"It's an indisputable plus for the Republicans," conceded Democrat Green. Reagan's signing of the treaty, he said, "has taken off the table" the frequently used Democratic argument that GOP leadership in foreign policy would increase the risks of nuclear war and that Reagan's hard-line rhetoric and massive defense buildup would make such progress impossible.
For Republicans, the boost is all the more welcome because they are counting on it to offset any loss of faith in their management of the economy in the wake of the turmoil on Wall Street and the threat posed by the budget and trade deficits.
Some analysts see Republican gains threatened by vociferous opposition to the medium-range missile pact from hard-line conservative activists, whose support is being intensely sought by dark-horse Republican presidential contenders.
Among the six candidates, only Vice President George Bush unequivocally supports the treaty. Dole says he wants time to study it, although he told Gorbachev last week that he would help produce a "big vote" in the Senate for the treaty. The other four--former Delaware Gov. Pierre S. (Pete) du Pont IV, New York Rep. Jack Kemp, former Secretary of State Alexander M. Haig Jr. and former TV evangelist Pat Robertson--have all expressed opposition to the treaty in its present form.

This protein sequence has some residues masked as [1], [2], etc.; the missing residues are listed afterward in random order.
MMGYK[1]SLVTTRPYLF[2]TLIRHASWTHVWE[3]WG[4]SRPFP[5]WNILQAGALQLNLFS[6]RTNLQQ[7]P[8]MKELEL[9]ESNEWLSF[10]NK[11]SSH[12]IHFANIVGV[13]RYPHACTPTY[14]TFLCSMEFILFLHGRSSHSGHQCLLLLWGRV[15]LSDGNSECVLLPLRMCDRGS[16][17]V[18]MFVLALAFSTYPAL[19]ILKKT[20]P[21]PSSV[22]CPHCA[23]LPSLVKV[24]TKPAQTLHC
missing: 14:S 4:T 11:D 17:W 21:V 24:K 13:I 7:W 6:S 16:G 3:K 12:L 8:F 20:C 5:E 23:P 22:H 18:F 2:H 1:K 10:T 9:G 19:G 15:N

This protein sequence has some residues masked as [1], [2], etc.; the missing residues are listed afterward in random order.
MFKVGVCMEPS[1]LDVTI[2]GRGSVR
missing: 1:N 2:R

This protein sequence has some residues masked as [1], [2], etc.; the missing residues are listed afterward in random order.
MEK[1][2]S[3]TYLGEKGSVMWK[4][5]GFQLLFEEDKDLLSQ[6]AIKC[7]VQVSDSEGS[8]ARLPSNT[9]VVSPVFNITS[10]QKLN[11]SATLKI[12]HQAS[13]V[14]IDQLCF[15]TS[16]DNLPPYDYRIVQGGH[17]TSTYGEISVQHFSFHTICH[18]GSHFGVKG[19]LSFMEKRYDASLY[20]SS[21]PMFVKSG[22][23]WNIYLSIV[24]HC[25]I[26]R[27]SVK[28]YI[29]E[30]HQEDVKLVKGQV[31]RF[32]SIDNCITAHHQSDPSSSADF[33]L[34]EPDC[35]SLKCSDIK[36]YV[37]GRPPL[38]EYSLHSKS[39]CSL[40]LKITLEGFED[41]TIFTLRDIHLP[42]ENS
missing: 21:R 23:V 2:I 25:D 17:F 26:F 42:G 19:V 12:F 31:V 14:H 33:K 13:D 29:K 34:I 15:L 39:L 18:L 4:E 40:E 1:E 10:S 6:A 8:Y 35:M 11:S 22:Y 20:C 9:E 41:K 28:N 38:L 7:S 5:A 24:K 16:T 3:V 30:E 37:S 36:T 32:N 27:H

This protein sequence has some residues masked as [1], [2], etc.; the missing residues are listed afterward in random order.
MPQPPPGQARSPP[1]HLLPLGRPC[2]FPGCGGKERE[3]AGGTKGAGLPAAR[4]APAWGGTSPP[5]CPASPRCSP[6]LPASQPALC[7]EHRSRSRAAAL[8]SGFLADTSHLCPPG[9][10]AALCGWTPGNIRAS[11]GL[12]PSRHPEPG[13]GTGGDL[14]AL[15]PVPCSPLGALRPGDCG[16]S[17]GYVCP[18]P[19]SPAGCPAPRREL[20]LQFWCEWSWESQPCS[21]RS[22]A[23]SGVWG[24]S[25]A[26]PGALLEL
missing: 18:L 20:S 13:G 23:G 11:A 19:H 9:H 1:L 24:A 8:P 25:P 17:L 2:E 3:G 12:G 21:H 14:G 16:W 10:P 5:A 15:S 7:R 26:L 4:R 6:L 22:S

Gift for Democrats?
"The Democrats have been given a little gift here," said American Enterprise Institute analyst Norman Ornstein. Attacks within the party, he contended, have diverted attention from Reagan's achievement.
But others contend that the President's sharpest critics on the treaty are speaking mostly for themselves. "Even Republicans who consider themselves conservatives" mostly back the treaty, GOP pollster Linda DiVall said.
If the treaty turns out to be a plus for the GOP overall, many people expect the biggest gainer to be Bush, the front-runner, if only because he is most closely linked with Reagan.
"It helps the President, and that helps the Republican Party, and that helps George Bush," said Richard Williamson, a Bush adviser and former Reagan White House staffer.
Bush himself seems convinced that there are political benefits to be reaped from the good feelings generated by the summit and the treaty. Invited to the Soviet Embassy for a breakfast with Gorbachev, Bush sought to take full advantage by bringing along Gov. John H. Sununu of New Hampshire--site of the nation's first presidential primary--as well as a former congressman and a high school principal from Iowa, which begins picking its national convention delegates the week before the New Hampshire primary.
But some also see an eventual opportunity for Dole, who will play a central role in the battle to secure the treaty's Senate ratification, even though Dole's critics have accused him of straddling the issue.